LAYTON — Sometimes it’s sad to see what students wear to school, sometimes it’s scary, said Brenda Hagen, a second grade teacher at Fremont Elementary in Davis County.
That is why she signed up to accompany a child on a shopping spree courtesy the Davis Education Foundation, a non-profit organization set up to help students and classrooms in Davis School District with needs not covered by public funding.
In the annual tradition known as “Child Spree,” 200 children found to be in need are given $125 to shop with adult volunteers. Kohl’s kicks in a 20 percent discount to stretch the funds even further.
With the help of a list provided by their parents, the children had a chance to select shoes, shirts, socks, slacks and uniforms to prepare for the coming school year.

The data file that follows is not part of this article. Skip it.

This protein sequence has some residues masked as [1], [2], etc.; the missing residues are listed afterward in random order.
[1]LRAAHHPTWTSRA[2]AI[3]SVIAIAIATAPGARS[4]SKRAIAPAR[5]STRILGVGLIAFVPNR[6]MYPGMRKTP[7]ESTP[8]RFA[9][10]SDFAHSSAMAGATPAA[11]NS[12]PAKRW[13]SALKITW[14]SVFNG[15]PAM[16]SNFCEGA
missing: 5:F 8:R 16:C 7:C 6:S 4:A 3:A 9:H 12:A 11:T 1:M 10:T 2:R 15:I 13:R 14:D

After shopping, each child received a toothbrush, a book and a backpack filled with school supplies thanks to an Eagle Scout project coordinated by Carter Erickson.
Liz Trott, a Syracuse mother with three children who qualified to particiate, called the event reassuring.
“It’s hunbling and it’s reassuring at the same time,” she said, “knowing that they will have new clothes for school and I don’t have to stress about it too much.”
“It’s heart-warming,” said Burke Larsen, a member of the Davis School District Board of Education. Seeing the community reach out to those in need is “just phenomenal,” he said.
“It’s good for kids to see how many caring adults there are in the community,” said Pamela Park, assistant superintendent of Davis School District. “It sends a strong message of a strong community and that we want them to do well in school and have every opportunity they can.”
Superintendent Bryan Bowles said his son helped at Child Spree one year and then wondered about the academic success of the student he’d helped all throughout the year.
Hagen and her fellow-teachers at Fremont, a Title I school, were hoping to direct their children to the shoe department first during the spree. Because while it’s sad if kids don’t have clothing as nice as other kids’ clothing, said Hagen, it’s “scary” when kids come to school